Friday, 16 November 2012

The Life of Norman Dott examined



This week, we delve a little deeper into the life of Professor Norman McOmish Dott (1897-1973) whose neurosurgical case notes are being catalogued by our Project Archivist, Louise, in a two year project funded by the Wellcome Trust. To better understand the case notes, Louise has been finding out about Norman Dott’s life…

Dott was born in Edinburgh in 1897 to art dealer Peter McOmish Dott and his wife, Rebecca, and was the third of five children. Norman showed considerable flair for design and engineering and was apprenticed to the local engineering firm of McTaggart Scott & Co after he left George Heriot’s School. However, a motorcycle accident in Lothian Road in 1913 (just outside what is now the HMV Picturehouse!) led to a leg injury and a spell in the Royal Infirmary of Edinburgh. Although the injury was to affect him for the rest of his life, Dott became fascinated by hospital life and entered the University of Edinburgh to study medicine, where he graduated M.D Ch.B. in 1919. 

Following impressive surgical appointments, teaching and research, Dott was awarded a Rockefeller Travelling Fellowship in 1923, spending a year with American neurosurgery pioneer Professor Harvey Williams Cushing (1869-1939) in Boston. In the same year (1923), he was made a Fellow of the Royal College of Surgeons of Edinburgh. The next stage in Dott’s career saw him become Honorary Surgeon at the Royal Hospital for Sick Children whilst at the same time working in private practice as a neurosurgeon. Dott used a nursing home in Edinburgh’s New Town for neurosurgery on private patients, to which he and his team had to transport their instruments by taxi or private car!

Dott worked throughout his life for neurosurgery to be recognised and funded as a medical specialism in Scotland. Finally, 1938 saw the first patients enter Scotland’s first dedicated neurosurgical ward, the Department of Surgical Neurology in Ward 20 of the Royal Infirmary of Edinburgh, where Dott had been based since 1931. During the Second World War, Dott set up the Brain Injuries Unit in Bangour General Emergency Service Hospital in Broxburn, West Lothian. Working with two neurology teams to treat both civilian and service casualties, he was awarded a C.B.E for this work in 1948. 

Postcard of Norman Dott’s neurosurgical ward (Ward 32) in Bangour General Emergency Service Hospital during the Second World War (LHB44/26/6)
 Never giving up on his medical ambitions, Dott helped to establish the Department of Surgical Neurology at the Western General Hospital in 1960, taking a leading role in the design of operating theatres, notably including a reflector vaulted roof that avoided shadow falling on patient and surgeon. Dott spent only a brief time in the Western General before he retired in 1963. In the previous year, he was honoured as a Freeman of the City of Edinburgh and was made Emeritus Professor at the University of Edinburgh. He died in the city in December 1973 survived by his wife, Peggy, and only daughter, Jean.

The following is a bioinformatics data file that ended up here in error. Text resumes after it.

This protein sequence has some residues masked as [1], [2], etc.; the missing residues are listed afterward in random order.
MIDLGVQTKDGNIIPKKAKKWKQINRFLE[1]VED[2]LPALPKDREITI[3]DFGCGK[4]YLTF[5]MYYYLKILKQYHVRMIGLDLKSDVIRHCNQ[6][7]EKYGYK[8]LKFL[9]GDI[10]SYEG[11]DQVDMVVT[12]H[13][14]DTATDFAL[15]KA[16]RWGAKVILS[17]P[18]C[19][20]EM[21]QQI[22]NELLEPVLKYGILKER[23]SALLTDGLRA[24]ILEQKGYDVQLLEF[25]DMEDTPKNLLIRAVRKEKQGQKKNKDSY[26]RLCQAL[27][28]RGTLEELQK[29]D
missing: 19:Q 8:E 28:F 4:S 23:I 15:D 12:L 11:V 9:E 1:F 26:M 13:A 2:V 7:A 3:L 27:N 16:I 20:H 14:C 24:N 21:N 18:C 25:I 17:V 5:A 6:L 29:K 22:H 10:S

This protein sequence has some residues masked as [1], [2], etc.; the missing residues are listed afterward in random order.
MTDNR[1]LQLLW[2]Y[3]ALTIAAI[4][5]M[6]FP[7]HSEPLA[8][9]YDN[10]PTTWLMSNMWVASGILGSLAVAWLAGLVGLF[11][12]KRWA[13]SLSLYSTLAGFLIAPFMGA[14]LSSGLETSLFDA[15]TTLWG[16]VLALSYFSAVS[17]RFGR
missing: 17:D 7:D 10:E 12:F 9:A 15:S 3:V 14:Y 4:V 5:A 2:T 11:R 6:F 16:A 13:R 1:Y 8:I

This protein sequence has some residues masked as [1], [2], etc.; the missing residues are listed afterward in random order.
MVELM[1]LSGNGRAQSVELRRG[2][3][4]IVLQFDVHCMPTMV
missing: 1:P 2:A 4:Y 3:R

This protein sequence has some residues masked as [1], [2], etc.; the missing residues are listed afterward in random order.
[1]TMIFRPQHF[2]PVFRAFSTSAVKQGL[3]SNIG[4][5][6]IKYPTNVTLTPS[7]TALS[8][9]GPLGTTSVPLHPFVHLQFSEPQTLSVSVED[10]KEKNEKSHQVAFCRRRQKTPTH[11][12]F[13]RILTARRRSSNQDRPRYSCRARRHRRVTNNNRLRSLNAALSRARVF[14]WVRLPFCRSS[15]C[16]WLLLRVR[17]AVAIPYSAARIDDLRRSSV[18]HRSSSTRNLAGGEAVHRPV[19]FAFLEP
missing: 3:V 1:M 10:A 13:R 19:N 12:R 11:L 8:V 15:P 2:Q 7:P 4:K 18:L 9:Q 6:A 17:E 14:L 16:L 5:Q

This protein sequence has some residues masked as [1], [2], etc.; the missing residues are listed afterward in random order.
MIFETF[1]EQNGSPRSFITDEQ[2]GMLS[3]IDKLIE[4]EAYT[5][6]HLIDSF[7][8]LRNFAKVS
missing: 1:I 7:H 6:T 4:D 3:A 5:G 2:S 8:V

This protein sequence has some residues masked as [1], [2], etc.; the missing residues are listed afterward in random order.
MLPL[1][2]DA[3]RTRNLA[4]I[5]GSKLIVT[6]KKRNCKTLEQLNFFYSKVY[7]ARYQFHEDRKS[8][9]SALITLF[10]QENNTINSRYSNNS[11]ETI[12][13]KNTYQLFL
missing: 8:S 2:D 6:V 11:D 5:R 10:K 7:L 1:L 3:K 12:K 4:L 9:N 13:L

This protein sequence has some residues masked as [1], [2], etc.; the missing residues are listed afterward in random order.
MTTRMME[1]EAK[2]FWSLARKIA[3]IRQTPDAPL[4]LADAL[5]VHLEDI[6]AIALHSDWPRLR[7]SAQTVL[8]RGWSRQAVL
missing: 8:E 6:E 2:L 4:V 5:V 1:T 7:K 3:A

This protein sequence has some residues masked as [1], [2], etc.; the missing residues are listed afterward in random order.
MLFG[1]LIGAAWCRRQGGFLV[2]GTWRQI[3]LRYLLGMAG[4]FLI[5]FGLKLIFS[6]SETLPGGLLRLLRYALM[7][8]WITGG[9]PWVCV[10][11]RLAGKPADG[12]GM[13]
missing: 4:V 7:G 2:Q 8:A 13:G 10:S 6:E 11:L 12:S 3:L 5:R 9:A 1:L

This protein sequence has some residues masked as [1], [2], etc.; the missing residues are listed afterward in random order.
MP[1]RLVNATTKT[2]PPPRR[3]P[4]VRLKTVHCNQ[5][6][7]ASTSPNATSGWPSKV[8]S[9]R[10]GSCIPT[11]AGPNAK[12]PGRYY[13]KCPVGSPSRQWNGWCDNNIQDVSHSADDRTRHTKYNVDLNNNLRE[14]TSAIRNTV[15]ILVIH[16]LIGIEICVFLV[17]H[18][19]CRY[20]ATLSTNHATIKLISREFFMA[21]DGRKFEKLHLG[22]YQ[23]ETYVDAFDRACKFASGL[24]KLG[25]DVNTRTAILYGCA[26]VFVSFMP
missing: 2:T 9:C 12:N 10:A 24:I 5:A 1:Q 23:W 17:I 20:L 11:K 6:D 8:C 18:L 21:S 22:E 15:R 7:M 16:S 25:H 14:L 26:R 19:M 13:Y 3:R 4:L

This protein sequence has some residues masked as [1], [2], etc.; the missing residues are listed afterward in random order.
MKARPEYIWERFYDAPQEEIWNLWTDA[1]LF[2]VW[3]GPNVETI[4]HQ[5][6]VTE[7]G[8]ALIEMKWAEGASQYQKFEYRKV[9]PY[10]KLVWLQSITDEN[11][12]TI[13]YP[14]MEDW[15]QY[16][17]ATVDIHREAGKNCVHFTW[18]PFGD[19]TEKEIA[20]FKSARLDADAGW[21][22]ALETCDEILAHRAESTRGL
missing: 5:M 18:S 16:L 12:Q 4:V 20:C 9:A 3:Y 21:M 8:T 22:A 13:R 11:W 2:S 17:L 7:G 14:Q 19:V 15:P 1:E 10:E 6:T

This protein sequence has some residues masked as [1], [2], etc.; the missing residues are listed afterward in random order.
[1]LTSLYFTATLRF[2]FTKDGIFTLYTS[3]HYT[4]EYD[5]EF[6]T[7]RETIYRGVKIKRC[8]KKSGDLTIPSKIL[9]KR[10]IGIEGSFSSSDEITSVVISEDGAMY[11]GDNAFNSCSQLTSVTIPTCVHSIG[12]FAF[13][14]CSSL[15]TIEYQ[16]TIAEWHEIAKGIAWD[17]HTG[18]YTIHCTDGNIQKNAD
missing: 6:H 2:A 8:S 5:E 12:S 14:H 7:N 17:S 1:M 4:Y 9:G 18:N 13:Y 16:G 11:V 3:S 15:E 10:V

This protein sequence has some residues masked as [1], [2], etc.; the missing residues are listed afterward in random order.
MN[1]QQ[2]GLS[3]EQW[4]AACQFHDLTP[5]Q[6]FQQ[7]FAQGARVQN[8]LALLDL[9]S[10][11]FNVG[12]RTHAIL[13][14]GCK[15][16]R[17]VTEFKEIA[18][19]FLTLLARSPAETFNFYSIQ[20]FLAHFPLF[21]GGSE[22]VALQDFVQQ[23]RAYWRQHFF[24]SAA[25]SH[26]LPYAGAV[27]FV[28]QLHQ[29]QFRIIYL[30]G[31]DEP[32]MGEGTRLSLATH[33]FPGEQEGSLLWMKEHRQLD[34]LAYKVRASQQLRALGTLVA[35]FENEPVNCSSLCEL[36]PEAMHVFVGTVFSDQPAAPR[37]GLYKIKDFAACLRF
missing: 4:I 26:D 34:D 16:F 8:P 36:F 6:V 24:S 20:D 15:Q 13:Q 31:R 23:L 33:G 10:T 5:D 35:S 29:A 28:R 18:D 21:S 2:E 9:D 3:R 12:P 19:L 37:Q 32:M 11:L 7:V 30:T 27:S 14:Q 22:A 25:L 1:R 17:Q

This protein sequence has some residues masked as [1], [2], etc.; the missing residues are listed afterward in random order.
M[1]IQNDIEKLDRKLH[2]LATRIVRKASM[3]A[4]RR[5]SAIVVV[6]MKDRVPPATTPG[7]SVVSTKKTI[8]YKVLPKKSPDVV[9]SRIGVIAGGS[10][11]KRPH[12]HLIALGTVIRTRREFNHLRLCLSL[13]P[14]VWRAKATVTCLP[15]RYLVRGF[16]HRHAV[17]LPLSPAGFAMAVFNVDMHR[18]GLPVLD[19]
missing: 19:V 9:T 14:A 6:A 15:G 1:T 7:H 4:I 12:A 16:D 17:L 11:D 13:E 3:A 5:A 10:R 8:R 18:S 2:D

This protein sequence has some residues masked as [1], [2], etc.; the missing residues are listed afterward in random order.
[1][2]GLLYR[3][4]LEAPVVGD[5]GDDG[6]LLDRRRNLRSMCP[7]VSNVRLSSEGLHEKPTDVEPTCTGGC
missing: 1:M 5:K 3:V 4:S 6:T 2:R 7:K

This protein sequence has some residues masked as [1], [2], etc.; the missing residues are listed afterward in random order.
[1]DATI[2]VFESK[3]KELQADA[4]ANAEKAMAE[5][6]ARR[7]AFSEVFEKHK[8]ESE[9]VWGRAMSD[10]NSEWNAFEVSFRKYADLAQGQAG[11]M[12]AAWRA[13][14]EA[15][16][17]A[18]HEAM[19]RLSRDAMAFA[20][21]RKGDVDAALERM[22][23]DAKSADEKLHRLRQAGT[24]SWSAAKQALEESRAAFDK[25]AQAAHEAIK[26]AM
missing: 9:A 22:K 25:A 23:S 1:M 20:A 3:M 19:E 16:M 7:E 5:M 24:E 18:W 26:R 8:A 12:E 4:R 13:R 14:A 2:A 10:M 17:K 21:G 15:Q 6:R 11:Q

Norman Dott was one of medicine’s remarkable characters, remembered for his generosity towards his patients, worn mackintosh coat, and high expectations of junior medical colleagues as much as for his many clinical achievements and tireless commitment to his specialism. The case notes that Dott left behind record his impressions of triumphs (and failures) as he performed pioneering intracranial surgeries in the 1920s and 1930s, tell the wartime stories of the service men and women who were treated by the neurological teams at Bangour, and document the sheer variety and volume of conditions treated in Ward 20 of the Royal Infirmary of Edinburgh.  As the research and development phase of our Norman Dott case note cataloguing project reaches its completion and cataloguing begins, these remarkable records are one step closer to becoming more accessible to researchers.

2 comments:

  1. My name is Terrance Ferri. Dr Norman Dott saved my life when I was only 14 years of age. (April 1959) I went through a brain operation and I survived, which I thank him for that. It was a rare operation of its time. I was taken around all the hospitals in the Lothians to show the success. ( I was in Ward 20, Edinburgh Royal Infirmary. )

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  2. Dear Terrance

    It's lovely to hear from you! If you would like me to look to see if we still have a record of your time in hospital, I would be happy to do that.

    If so, would you mind emailing us (lhsa@ed.ac.uk) or calling (0131 650 3392) so that we have a private contact for you?

    With best wishes

    Louise Williams
    LHSA Archivist

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